Oh, and making  lasagna with homemade mozzarella AND homemade ricotta? It takes the dish to a whole new level folks… If you are serving it to dinner guests–they’ll go away impressed–promise. (Especially if you pair with it a hot loaf of homemade French bread. On second thought, scratch that. You don’t want to overwhelm them with awesomeness…)

True-blue, authentic ricotta simply comes from heating up whey–the word ricotta actually means “recooked.” If you’ve read my blog for a while, you are probably already intimately familiar with whey and how to use it. However, if you’re new, but sure to check out my list of 16 Things to do With Whey and my knock-your-socks-off Vintage Lemon Whey Pie recipe.

Ricotta made just from whey tends to have a low yield… So if you prefer a recipe with a slightly larger end result, try a recipe that starts off with whole milk. (I’ve included that below as well!)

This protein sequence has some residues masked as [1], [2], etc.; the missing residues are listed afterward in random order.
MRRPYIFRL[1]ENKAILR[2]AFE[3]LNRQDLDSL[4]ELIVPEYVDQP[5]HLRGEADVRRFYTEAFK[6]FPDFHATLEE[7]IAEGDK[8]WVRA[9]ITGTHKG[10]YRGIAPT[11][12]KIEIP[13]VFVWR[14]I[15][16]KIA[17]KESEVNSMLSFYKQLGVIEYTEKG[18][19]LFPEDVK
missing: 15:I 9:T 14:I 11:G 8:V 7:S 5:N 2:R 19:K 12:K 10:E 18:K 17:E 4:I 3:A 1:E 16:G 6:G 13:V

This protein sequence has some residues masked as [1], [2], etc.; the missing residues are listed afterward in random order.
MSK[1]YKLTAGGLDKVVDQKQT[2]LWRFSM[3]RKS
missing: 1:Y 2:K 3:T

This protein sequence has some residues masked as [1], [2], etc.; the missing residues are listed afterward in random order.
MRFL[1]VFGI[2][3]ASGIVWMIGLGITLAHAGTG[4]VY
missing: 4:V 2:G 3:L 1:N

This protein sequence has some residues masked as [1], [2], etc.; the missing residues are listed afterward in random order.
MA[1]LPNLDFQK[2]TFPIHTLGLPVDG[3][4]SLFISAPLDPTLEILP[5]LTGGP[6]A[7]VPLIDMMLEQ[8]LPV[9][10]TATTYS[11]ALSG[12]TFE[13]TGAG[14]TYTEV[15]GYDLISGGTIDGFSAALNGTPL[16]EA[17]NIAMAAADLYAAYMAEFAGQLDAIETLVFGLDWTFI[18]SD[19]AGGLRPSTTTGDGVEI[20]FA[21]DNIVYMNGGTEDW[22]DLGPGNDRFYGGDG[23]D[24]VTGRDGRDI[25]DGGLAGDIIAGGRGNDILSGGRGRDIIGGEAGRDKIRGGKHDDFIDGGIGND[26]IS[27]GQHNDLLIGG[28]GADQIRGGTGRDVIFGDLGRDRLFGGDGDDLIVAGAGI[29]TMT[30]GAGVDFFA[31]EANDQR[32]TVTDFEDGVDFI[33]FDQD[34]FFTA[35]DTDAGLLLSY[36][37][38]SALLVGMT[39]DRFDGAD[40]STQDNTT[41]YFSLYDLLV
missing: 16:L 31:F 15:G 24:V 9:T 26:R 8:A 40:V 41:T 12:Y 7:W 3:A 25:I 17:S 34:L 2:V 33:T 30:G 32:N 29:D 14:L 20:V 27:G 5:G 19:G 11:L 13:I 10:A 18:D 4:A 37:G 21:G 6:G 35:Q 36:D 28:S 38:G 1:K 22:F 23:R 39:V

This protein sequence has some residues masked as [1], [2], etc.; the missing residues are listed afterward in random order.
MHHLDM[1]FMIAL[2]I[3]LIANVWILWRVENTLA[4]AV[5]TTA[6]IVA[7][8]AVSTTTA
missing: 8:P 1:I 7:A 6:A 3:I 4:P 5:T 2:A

ricotta cheese recipe

There seems to be approximately a million-and-one different ways to make ricotta, so if you’ve made it before, it’s likely that your method is different than mine. But I’m going to venture to say, that as long as you end up with those amazing little fluffy white clouds of ricotta goodness, there really is no “wrong” way to make ricotta.

So on to the recipes!

How to Make Whey Ricotta

You will need:

*This can be done with any amount of whey, but keep in mind the yield is quite small, so I don’t recommend doing it unless you have around 1-2 gallons of fresh whey at your disposal.[Continue Reading]